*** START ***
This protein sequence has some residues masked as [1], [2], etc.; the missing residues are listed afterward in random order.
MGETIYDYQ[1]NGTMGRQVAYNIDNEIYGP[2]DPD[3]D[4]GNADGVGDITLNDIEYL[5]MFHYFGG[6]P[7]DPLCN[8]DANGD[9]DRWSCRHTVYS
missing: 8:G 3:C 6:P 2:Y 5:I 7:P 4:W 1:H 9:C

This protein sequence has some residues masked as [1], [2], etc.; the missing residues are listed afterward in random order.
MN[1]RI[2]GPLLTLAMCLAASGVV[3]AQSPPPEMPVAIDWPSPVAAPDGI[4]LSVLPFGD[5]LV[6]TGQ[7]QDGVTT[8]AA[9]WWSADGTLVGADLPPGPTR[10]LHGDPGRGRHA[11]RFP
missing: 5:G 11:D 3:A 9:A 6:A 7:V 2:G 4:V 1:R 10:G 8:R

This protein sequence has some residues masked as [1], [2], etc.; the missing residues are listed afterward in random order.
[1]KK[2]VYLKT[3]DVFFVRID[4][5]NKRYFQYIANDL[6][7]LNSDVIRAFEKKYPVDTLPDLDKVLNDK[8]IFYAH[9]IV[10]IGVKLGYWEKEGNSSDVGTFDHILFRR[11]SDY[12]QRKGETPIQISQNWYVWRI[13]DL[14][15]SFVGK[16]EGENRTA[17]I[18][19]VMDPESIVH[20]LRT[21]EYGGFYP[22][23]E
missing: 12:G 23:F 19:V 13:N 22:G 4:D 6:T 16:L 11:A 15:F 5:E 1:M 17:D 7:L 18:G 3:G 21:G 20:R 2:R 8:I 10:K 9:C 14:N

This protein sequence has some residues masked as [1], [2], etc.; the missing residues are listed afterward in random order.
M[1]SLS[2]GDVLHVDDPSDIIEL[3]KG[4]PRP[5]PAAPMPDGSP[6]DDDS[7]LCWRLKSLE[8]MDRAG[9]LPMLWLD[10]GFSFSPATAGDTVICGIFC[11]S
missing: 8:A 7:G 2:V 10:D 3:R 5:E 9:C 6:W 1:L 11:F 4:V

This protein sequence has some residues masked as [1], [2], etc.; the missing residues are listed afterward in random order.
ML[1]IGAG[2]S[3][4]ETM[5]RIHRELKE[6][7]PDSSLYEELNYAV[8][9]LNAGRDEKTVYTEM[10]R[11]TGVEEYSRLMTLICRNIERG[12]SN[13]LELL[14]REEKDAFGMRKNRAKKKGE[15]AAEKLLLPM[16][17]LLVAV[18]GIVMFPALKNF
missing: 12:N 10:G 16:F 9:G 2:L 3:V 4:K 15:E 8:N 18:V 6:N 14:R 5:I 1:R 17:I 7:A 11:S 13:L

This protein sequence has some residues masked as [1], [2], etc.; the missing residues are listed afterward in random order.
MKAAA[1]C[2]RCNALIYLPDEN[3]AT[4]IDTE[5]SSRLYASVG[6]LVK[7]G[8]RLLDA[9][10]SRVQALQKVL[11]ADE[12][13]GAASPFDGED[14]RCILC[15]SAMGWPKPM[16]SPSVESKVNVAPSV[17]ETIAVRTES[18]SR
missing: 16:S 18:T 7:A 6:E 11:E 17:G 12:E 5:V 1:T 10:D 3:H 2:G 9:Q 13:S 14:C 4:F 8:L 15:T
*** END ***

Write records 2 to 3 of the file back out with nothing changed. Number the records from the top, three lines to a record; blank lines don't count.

This protein sequence has some residues masked as [1], [2], etc.; the missing residues are listed afterward in random order.
MN[1]RI[2]GPLLTLAMCLAASGVV[3]AQSPPPEMPVAIDWPSPVAAPDGI[4]LSVLPFGD[5]LV[6]TGQ[7]QDGVTT[8]AA[9]WWSADGTLVGADLPPGPTR[10]LHGDPGRGRHA[11]RFP
missing: 5:G 11:D 3:A 9:A 6:A 7:V 2:G 4:V 1:R 10:G 8:R

This protein sequence has some residues masked as [1], [2], etc.; the missing residues are listed afterward in random order.
[1]KK[2]VYLKT[3]DVFFVRID[4][5]NKRYFQYIANDL[6][7]LNSDVIRAFEKKYPVDTLPDLDKVLNDK[8]IFYAH[9]IV[10]IGVKLGYWEKEGNSSDVGTFDHILFRR[11]SDY[12]QRKGETPIQISQNWYVWRI[13]DL[14][15]SFVGK[16]EGENRTA[17]I[18][19]VMDPESIVH[20]LRT[21]EYGGFYP[22][23]E
missing: 12:G 23:F 19:V 13:N 22:G 4:D 6:T 16:L 11:A 15:F 5:E 1:M 17:D 7:L 18:G 3:G 21:G 20:R 2:R 8:I 10:K 9:C 14:N